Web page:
Photo of the day

Somehow, I didn’t even know they had been expanding the Panama Canal.  Enjoyed this In Focus gallery of images from the expansion project:

Part of the Panama Canal Expansion project, on the outskirts of Panama City, on August 8, 2014.

Supreme Court gets it right

Well, despite the apoplectic fits on the right from those who clearly understand little of the Supreme Court or statutory interpretation, the Court clearly got it right in King v. Burwell.  I really like Drum’s short summary:

The Supreme Court decided to keep Obamacare subsidies intact, with both Roberts and Kennedy voting with the liberal judges in a 6-3 decision.
And apparently they upheld the subsidies on the plainest possible grounds:

Chief Justice Roberts wrote that the words must be understood as part of a larger statutory plan. “In this instance,” he wrote, “the context and structure of the act compel us to depart from what would otherwise be the most natural reading of the pertinent statutory phrase.”

Congress passed the Affordable Care Act to improve health insurance markets, not to destroy them,” [emphasis in Drum] he added. “If at all possible, we must interpret the act in a way that is consistent with the former, and avoids the latter.”

So this had nothing to do with the possibility that if Congress required states to build their own exchanges in order to get subsidies, that would be unconstitutional coercion on the states. That had been something a few of us speculated on in recent days. Instead it was a white bread ruling: laws have to be interpreted in their entirety, and the entirety of Obamacare very clearly demonstrated that Congress intended subsidies to go to all states, not just those who had set up their own exchanges. [emphasis mine]

Uhhh, yep.  It’s really pretty simple.  And in this (sorry, just the image of the quote– everybody seems to be doing that right in the aftermath) on Slate, there’s a great explanation from Roberts‘ decision on how this is very much judicial restraint, not the judicial activism that they don’t actually understand at all on Fox News.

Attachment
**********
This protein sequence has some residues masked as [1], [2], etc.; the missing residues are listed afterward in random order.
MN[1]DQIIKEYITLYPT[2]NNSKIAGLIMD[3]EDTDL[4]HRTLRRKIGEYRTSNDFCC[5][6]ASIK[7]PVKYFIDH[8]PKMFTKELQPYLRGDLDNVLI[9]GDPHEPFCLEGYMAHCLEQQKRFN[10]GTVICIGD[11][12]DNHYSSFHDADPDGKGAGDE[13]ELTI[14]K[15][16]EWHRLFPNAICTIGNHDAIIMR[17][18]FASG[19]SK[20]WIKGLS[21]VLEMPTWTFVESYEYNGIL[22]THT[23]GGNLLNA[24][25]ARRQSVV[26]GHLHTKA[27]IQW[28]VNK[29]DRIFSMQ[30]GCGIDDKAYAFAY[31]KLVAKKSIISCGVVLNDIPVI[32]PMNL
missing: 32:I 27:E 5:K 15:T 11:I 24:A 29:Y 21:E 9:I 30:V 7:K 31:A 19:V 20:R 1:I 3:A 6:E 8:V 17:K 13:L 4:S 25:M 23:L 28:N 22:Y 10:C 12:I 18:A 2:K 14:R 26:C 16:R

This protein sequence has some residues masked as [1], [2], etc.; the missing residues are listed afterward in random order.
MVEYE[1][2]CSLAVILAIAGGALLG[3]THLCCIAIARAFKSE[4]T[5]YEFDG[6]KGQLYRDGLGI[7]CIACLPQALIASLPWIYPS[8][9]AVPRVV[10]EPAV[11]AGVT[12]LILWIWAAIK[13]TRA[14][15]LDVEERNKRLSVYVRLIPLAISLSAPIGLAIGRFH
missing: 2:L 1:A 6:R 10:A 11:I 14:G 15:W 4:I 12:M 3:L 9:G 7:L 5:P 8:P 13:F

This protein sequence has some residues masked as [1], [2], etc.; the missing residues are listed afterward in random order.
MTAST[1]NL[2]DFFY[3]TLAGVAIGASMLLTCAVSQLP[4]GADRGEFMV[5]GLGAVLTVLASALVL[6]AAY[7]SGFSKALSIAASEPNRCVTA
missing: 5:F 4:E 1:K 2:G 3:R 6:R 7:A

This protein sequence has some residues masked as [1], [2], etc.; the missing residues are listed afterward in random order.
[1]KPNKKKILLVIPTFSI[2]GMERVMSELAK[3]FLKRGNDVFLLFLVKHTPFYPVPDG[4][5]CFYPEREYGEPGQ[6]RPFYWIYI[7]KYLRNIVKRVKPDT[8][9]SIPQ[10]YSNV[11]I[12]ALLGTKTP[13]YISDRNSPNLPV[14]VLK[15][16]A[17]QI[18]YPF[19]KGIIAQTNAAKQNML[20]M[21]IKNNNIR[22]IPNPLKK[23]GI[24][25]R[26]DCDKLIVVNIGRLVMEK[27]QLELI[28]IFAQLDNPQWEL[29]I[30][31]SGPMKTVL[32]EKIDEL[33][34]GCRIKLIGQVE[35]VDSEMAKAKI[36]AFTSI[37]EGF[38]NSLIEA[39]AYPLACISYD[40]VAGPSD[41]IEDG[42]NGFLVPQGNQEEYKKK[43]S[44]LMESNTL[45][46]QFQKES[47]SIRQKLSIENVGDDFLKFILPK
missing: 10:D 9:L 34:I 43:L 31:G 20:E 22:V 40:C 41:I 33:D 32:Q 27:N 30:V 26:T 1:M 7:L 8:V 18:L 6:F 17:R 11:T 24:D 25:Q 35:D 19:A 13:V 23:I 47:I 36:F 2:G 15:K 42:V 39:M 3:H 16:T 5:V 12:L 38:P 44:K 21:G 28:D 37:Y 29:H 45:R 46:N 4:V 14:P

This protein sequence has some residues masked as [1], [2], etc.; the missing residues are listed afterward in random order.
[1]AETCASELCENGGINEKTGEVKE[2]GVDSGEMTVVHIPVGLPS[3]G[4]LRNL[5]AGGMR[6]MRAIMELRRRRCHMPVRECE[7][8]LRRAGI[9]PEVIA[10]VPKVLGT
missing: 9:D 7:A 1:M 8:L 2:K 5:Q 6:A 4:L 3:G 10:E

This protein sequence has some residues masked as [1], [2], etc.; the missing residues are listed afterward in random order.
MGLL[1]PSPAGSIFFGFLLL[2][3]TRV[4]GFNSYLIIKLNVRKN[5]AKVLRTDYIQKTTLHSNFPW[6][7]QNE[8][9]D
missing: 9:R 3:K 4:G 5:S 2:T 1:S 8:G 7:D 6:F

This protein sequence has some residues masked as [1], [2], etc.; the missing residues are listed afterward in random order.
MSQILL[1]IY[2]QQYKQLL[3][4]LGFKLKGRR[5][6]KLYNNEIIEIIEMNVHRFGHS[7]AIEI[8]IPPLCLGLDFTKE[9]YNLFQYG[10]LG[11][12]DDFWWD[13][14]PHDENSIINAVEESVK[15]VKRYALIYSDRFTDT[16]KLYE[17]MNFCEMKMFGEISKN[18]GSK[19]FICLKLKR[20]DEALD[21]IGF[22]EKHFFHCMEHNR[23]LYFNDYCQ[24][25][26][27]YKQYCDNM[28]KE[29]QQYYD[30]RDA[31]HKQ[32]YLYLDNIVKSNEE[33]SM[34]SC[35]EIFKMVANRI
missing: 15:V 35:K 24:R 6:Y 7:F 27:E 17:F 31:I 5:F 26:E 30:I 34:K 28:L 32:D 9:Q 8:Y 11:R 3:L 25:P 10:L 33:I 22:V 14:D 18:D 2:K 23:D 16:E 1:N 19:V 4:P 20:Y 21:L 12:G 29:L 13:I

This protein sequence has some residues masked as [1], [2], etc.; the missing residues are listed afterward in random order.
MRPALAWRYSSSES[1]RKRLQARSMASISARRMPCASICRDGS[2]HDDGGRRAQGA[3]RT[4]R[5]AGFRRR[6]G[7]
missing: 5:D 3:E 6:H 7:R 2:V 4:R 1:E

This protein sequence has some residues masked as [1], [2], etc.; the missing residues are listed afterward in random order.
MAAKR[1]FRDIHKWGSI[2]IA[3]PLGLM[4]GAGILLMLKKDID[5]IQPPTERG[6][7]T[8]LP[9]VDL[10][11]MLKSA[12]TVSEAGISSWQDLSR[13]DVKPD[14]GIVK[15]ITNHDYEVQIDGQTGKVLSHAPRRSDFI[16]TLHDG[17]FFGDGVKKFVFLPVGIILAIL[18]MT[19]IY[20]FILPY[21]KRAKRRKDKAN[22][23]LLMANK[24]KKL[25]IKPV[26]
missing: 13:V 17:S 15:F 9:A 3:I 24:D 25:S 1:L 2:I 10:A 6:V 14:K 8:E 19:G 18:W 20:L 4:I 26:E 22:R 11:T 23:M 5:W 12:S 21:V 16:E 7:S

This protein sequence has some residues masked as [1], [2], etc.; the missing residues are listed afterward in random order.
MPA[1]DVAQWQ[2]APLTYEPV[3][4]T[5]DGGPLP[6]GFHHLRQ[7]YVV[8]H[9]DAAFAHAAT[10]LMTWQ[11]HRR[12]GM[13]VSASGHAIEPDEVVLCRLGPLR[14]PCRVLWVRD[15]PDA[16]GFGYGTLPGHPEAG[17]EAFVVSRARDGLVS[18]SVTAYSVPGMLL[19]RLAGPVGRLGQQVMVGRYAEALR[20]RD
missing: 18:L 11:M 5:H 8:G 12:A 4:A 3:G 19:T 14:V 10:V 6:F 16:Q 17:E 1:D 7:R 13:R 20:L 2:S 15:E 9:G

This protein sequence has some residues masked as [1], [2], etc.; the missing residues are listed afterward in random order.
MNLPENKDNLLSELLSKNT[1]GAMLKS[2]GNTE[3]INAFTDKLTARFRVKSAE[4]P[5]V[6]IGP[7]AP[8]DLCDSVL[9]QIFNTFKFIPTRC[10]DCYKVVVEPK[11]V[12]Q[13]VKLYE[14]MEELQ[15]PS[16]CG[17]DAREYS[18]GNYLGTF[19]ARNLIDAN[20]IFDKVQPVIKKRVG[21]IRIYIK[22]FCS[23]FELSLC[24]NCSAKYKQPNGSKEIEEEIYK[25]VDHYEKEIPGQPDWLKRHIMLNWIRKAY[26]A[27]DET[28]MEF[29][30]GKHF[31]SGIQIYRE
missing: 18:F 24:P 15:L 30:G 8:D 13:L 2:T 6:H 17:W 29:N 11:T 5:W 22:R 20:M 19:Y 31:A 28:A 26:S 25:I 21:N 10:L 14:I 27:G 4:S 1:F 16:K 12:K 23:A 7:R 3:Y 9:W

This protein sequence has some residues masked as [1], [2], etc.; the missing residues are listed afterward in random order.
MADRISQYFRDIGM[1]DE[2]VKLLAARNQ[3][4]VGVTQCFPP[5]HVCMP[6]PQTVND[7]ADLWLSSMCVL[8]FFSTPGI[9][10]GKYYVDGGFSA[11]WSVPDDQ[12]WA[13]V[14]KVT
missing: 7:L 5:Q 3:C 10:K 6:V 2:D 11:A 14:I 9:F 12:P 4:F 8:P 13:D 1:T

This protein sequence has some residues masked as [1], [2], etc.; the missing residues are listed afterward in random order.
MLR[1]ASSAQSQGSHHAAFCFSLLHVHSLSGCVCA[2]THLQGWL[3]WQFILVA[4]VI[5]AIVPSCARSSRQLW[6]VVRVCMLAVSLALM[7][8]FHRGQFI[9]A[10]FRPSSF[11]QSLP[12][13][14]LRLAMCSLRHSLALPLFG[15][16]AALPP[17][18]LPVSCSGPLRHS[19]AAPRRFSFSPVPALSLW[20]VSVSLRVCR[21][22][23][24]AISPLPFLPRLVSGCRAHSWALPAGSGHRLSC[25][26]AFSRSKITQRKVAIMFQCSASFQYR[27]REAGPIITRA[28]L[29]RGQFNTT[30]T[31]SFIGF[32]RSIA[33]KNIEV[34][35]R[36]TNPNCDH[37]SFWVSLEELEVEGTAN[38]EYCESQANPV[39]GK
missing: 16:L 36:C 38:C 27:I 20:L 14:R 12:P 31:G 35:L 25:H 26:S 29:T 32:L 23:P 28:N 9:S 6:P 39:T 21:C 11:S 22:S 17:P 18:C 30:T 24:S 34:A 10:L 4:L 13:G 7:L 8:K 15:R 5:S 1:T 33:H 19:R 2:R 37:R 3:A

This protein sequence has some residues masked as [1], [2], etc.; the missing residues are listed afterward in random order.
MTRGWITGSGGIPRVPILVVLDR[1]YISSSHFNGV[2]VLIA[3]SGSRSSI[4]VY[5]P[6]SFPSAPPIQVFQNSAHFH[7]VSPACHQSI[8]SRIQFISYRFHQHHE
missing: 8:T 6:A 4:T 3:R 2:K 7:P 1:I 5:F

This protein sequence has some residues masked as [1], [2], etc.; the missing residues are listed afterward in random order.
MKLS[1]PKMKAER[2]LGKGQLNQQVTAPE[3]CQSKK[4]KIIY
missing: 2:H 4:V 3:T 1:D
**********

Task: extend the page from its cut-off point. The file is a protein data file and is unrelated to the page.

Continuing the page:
And, while we’re at it.  Vox points out how he used the conservative own dissent in the previous big case (Sibelius) to make the case:

Yup, that’s John Roberts quoting the four conservatives who dissented from the first big Supreme Court health care case back in 2012. “Without the federal subsidies … the exchanges would not operate as Congress intended and may not operate at all,” they wrote at the time. Regardless of the fog thrown up around this since, Roberts seems to be saying, at one point Congress’s intent was well understood.

Truly, its harder to imagine a much more glaring case of judicial activism than the conservative argument that Congress somehow actually intended to entirely undermine its own law.

And to close this out on a quasi-related note, I really liked this Drum post on why health insurance (which the conservatives really wanted to take away from millions of Americans) is so important:

  • Also, as I like to point out ad nauseam, there’s more to health care than mortality. A dental filling won’t extend your life, but it will sure make you feel better. Ditto for a hip replacement or an antidepressant.
  • Health insurance is a financial lifeline, and in many cases prevents bankruptcy. But there’s more. It’s also a huge reliever of stress. Trying to cobble together care from a complicated, ad hoc network of clinics, ERs, doctors who don’t want to see you, and friends who can loan you a few bucks is soul destroying—especially for people whose lives probably kind of suck to begin with.

In the end, I think this is what health insurance is mostly about: financial security and common decency. Yes, the uninsured can usually patch together health care in an emergency, and sometimes even when it’s not. This is why access to health insurance probably has only a modest effect on health. (Though I don’t believe it’s zero. If we could do a bigger, better, longer-term study we’d almost certainly see a difference.) Still, is a constant, desperate search for health care really a decent thing to tolerate in the richest country in the world? Is relentless, gnawing worry about whether to buy food this week or take your child in for a checkup a decent thing for us to tolerate? Is an endless, threatening barrage of harassment from hospital bill collectors a decent thing for us to tolerate?

Indeed.  So, this is a big win, first in that at least 6 members of the court made the super-obvious call, regardless of politics, and because this means a lot less human suffering than the opposite result.

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